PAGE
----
Heavy Anti-aircraft Battery at Norley 365m south east of Finger Post Farm
- Heritage Category:
- Scheduled Monument
- List Entry Number:
- Date first listed:
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The building or site itself may lie within the boundary of more than one authority.
- Cheshire West and Chester (Unitary Authority)
- National Grid Reference:
- SJ 57130 71785
Reasons for Designation
Cold War monuments are a manifestation of the global division between
capitalism and communism that shaped the history of the late 20th century.
Heavy Anti-aircraft (HAA) Batteries - one of many monument classes that
characterise this period - formed an integral part of the United Kingdom's
anti-aircraft defences at an early stage of the Cold War, when defence
strategy looked to the World War II for inspiration. These batteries were
designed to counter a perceived threat of Soviet-manned turboprop bombers
carrying atomic bombs to major conurbations. By the mid-1950s a new
technology of fast jet bombers, the hydrogen bomb, and long-range rockets
had rendered them obsolete.
Early Cold War HAA Batteries were grouped around major conurbations and
armament-producing areas, forming part of an elaborate anti-aircraft
defence system that also included radar stations, Royal Observer Corps
posts, interceptor aircraft, Anti-aircraft Operations Rooms, and Light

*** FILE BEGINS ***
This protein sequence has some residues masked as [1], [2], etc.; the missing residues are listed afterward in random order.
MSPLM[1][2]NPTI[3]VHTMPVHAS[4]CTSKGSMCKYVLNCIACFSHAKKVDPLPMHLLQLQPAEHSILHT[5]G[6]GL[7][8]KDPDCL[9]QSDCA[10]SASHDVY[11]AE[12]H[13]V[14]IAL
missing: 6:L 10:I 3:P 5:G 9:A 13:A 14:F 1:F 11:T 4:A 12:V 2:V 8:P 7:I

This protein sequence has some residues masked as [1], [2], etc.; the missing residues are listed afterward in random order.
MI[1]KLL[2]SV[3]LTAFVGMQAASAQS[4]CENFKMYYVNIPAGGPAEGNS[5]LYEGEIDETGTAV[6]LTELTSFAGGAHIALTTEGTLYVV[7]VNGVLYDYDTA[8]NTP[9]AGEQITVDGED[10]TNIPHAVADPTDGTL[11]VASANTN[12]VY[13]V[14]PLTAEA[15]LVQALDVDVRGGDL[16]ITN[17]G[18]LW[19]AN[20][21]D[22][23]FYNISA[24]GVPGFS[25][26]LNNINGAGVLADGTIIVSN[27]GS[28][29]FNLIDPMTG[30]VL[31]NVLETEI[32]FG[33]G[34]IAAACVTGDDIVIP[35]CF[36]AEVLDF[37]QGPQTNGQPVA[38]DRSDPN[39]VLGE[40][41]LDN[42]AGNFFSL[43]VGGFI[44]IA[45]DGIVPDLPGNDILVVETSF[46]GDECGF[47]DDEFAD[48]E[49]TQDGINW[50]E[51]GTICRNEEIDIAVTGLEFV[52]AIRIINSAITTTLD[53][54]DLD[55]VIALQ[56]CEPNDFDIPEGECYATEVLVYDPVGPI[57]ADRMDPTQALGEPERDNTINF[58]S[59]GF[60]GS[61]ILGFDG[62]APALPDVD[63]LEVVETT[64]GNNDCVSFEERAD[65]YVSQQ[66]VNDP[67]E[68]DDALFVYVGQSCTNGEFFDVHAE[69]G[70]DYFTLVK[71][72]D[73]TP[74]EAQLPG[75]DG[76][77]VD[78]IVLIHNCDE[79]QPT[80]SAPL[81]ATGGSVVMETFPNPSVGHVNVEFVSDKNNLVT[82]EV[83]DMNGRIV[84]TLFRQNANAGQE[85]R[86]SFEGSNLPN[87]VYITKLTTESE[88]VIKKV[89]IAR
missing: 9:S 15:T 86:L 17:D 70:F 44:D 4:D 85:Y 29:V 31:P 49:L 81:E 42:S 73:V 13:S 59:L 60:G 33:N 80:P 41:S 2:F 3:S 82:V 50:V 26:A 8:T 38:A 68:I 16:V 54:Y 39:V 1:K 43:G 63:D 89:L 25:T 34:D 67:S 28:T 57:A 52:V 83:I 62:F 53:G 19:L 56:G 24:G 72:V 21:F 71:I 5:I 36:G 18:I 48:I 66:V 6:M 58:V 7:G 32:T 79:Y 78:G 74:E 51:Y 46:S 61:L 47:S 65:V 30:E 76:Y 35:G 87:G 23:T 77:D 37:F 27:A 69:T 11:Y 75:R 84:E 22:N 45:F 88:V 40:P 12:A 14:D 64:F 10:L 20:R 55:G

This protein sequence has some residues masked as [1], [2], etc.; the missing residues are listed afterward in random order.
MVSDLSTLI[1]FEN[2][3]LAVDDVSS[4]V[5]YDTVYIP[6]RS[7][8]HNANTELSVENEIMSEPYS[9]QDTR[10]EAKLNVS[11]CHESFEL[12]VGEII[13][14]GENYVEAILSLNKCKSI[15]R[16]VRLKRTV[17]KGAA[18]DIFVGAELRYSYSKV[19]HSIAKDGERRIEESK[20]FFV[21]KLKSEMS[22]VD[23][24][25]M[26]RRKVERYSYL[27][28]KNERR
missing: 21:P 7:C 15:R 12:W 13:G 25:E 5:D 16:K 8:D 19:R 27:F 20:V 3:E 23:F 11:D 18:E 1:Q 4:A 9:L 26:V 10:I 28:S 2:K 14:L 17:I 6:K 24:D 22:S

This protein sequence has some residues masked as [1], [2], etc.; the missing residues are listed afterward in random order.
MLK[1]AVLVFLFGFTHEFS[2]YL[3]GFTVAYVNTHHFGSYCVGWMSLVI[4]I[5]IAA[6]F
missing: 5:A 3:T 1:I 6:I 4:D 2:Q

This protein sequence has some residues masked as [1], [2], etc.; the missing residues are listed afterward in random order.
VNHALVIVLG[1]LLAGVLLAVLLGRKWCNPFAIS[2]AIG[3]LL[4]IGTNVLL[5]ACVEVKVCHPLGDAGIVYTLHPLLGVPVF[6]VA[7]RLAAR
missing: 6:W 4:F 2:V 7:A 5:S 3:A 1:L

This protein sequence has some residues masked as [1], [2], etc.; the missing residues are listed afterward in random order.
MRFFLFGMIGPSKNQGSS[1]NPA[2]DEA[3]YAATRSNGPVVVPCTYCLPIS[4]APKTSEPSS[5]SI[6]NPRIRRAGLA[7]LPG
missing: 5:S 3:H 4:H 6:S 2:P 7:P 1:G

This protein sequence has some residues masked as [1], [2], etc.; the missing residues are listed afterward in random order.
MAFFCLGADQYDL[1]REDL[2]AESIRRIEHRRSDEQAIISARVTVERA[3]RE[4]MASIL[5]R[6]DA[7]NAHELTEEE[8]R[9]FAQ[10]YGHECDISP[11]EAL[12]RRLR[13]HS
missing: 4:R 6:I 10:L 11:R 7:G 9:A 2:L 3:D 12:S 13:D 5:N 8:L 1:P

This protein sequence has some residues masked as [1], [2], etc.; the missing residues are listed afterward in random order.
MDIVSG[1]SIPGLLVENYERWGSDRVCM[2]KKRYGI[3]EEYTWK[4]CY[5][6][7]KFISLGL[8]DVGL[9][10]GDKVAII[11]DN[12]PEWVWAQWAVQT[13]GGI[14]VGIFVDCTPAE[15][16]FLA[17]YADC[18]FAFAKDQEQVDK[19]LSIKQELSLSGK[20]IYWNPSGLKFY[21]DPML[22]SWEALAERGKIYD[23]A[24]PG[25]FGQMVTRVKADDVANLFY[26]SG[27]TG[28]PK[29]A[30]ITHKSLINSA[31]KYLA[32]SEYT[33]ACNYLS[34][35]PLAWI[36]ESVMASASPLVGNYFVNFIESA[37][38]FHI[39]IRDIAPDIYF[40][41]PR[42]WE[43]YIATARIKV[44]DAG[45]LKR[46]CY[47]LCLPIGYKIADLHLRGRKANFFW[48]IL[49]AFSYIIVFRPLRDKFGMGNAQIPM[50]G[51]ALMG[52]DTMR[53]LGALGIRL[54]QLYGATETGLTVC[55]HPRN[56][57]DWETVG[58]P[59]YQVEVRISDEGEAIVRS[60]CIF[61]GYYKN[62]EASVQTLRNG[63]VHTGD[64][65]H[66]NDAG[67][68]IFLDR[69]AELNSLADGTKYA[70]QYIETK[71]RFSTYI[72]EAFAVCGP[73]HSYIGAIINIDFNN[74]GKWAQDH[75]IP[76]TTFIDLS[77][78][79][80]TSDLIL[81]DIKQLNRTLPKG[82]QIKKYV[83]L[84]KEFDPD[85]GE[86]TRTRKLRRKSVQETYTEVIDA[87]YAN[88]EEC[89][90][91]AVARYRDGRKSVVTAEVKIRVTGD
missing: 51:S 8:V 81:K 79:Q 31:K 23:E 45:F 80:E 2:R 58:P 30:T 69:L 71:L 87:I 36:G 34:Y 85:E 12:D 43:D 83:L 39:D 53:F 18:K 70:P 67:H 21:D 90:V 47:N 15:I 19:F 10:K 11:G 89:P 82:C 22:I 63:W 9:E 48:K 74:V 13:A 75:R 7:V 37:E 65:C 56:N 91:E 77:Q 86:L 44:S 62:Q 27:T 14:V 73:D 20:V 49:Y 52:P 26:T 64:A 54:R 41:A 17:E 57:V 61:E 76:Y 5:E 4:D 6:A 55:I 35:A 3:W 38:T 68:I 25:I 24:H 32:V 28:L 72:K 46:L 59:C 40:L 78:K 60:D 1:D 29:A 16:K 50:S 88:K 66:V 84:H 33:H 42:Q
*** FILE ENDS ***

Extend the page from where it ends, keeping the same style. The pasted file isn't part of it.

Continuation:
Anti-aircraft Batteries. The deployment of HAA, particularly those with
heavier 5.25 inch guns, reflected the threat from high altitude bombers.
The increasing importance of defence electronics to predict the course of
a fast-moving target was echoed in the provision for the gun-laying radars
and predictors, whilst hardened command posts for individual batteries
show the need to ensure secure communications.
There are two prinicipal types of post-war HAA batteries: those for the
smaller calibre 3.7 inch guns, and those for the heavy 5.25 inch guns. The
3.7 inch sites usually comprise four emplacements in a shallow arc with
the guns mounted on a central holdfast in each. The 5.25 inch emplacements
are far more elaborate, with a deep pit beneath the gun housing a
hydraulic system to absorb recoil and automated loading systems. Sites
newly built in the system are usually L-shaped in plan, but with
variations in internal layout. Associated with both types are gun stores,
standby generator buildings, command posts, structures or hard-standings
for gun laying radars and predictors, domestic accommodation and other
minor features. Some are associated with contemporary Anti-Aircraft
Following English Heritage's comprehensive assessment of Cold War
monuments, the location and type of each post-war HAA battery in
England is known. Of the c.1,000 anti-aircraft gun sites in England
built during World War II, 192 were selected at the end of the war
for retention as a Nucleus Force, by 1950 reorganised into three key
areas (Forth/Clyde, Mersey/Midlands and London/Southeast), a scheme
known as Igloo, that comprised 78 sites, 54 with guns permanently
mounted. A year later, in response to increased fears about the
Soviet Union, heightened by the outbreak of the Korean War in 1950,
683 HAA were listed in a mobilisation plan. These included both
retained or reoccupied wartime sites, and new sites in greenfield
Any Cold War HAA Battery constructed after 1945 which has significant
surviving remains, including its plan, form and gun emplacements, is
considered to be of national importance.